Edited and with an introduction by Jared Taylor
New Century Books, 222 pages
Available for purchase from Amazon here
Reviewed by Matt Forney
There are many things that separate the United States from other Western countries, but one of the most defining is the presence of blacks.
Let’s just be honest: everyone hates blacks. Even middle-class and wealthy blacks hate blacks, if Chris Rock’s Niggas vs. Black People sketch is any indication. The SJW media wallpapers over the worst black behavior, but with the implosion of the Ferguson narrative and a million other miscalculations from the PC left, whites are rapidly getting fed up with what is basically a hostile, parasitic population in their midst.
Face to Face with Race, Jared Taylor’s compilation of whites’ experiences with diversity, is a misnomer: it should have been called Face to Face with Blacks. Latinos and Asians are glossed over in its 200-plus pages; its primary subject is black people. Its protagonists are ordinary whites, some of them liberals, who became cynical race realists after having to deal with black perfidy on a daily basis, whether it was in the classroom, at their jobs, or in prison.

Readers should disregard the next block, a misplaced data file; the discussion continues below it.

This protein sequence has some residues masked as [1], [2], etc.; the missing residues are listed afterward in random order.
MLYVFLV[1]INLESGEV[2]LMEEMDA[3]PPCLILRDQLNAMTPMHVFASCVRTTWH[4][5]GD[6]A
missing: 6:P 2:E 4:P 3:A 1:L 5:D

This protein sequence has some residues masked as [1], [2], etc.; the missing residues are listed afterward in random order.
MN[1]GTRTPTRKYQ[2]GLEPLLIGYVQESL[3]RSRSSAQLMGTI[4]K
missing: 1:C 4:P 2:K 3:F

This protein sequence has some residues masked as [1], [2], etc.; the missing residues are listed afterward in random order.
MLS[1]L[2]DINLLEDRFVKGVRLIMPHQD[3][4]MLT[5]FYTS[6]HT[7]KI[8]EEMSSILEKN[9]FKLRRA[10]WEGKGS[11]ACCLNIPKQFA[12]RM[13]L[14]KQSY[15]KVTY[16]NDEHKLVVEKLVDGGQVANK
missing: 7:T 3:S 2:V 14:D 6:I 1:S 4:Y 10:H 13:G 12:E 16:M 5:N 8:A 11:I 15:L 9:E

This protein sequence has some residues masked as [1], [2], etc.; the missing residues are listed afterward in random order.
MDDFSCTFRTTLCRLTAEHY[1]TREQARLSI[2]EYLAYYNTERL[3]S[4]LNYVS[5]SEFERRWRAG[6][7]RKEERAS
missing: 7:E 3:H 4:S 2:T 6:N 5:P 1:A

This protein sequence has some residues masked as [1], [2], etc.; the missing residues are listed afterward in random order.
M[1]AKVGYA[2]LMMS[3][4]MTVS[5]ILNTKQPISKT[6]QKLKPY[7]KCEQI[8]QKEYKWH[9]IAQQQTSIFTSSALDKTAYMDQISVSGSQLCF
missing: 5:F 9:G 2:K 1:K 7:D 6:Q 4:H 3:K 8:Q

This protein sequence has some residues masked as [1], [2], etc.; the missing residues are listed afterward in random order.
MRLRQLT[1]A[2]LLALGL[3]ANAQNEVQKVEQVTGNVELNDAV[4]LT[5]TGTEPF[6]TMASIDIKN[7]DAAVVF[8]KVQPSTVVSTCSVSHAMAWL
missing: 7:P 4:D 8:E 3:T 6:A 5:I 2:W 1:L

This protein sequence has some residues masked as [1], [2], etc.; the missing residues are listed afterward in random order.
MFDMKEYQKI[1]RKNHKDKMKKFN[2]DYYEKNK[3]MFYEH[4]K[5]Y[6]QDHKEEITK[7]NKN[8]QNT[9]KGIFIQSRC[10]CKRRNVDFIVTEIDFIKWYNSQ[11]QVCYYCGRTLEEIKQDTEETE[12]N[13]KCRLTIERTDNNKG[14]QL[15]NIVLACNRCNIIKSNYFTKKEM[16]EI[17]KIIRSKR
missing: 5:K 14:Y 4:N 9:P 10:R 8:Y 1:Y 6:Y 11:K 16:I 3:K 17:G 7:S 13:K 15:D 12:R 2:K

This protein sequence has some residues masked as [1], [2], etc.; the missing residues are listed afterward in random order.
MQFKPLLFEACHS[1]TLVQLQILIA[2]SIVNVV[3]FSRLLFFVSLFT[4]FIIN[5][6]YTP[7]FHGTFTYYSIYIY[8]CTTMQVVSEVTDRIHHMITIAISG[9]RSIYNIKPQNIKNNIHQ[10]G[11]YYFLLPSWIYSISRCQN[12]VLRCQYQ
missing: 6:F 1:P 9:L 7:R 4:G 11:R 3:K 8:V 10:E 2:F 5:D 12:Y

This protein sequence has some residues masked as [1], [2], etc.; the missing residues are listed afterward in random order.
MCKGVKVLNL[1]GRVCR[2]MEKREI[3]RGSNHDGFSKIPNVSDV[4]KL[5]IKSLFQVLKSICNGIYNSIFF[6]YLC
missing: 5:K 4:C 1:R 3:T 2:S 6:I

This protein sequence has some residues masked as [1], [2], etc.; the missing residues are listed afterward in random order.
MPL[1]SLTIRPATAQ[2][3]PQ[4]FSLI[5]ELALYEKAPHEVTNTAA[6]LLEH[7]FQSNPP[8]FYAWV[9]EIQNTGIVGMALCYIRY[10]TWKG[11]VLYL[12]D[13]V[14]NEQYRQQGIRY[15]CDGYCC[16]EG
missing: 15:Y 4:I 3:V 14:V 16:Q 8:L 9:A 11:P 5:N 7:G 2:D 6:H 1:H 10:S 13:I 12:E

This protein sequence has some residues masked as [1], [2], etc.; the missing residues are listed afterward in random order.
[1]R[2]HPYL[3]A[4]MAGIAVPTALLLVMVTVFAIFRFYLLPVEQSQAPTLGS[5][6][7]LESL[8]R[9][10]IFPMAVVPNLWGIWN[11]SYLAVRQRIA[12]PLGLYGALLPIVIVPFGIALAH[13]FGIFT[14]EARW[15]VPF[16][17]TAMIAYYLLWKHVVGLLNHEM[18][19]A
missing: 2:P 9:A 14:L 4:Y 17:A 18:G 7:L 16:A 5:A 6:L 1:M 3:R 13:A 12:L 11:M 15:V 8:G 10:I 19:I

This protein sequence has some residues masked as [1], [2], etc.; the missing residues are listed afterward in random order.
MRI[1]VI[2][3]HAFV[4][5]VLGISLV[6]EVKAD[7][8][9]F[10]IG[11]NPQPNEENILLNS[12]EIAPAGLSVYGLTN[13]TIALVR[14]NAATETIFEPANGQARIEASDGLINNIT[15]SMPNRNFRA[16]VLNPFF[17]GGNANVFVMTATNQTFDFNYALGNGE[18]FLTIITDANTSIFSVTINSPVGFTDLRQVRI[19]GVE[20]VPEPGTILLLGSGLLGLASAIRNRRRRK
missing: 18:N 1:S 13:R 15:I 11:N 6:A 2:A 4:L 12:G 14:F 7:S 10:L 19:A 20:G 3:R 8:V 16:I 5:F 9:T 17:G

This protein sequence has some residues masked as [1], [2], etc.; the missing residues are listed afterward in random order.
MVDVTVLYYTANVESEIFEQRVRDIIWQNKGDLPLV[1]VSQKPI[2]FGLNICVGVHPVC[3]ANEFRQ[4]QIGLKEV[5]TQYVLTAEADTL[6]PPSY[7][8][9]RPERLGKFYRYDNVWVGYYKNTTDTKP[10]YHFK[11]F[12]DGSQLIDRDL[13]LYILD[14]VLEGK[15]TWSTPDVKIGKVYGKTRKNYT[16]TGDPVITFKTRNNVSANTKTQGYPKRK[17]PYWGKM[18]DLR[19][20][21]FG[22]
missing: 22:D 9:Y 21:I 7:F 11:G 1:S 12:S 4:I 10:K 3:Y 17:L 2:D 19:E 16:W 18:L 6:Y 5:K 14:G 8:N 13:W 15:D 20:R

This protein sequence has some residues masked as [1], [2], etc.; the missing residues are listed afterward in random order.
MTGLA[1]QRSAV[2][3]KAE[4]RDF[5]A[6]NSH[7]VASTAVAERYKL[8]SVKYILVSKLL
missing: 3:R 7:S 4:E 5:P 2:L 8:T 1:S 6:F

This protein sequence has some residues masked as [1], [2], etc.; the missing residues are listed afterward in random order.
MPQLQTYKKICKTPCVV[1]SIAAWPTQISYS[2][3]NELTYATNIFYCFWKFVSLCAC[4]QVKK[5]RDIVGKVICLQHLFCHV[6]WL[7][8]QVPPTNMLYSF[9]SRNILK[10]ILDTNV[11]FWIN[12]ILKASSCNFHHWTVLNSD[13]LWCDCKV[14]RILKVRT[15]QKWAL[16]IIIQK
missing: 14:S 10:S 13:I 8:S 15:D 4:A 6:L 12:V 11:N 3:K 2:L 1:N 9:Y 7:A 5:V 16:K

Face to Face with Race is a fantastic read because it offers a clear look at one of the most important—and ignored—aspects of modern America. All the "magical negro" narratives from Hollywood, all the cultural Marxist brainwashing in the universities, all the race pandering from politicians cannot erase the basic facts: many blacks are just rotten people, and whites are tired of having to put up with them.
The first story in the book, “The Wages of Idealism,” sets the tone for what follows. It’s an account from a young white woman who worked in various domestic violence shelters and minority-focused nonprofits in New York City. When she was wasn’t being openly harassed on the job by her co-workers, she was gazing into the abyss of "Dindu" dysfunction:
"The unintentionally offending white person would be made to grovel at the feet—yes, I have seen whites go on their knees before blacks—and apologize for slavery, white privilege, blacks in prison, the poor state of black neighborhoods, AIDS, drugs in their community, etc. Often the white worker was reduced to tears in a desperate attempt to appease the mass of angry black and brown faces. Finally, when the white employee was humiliated enough, and the cathartic cleansing had been achieved, a tentative truce would be called. The angry black employee would be praised and his anger encouraged, while the traumatized, cowering white worker would be put on probation and, through an act of supreme magnanimity, allowed to keep his job. These sessions were supposed to be run by social workers, but often just ran themselves while the social workers watched."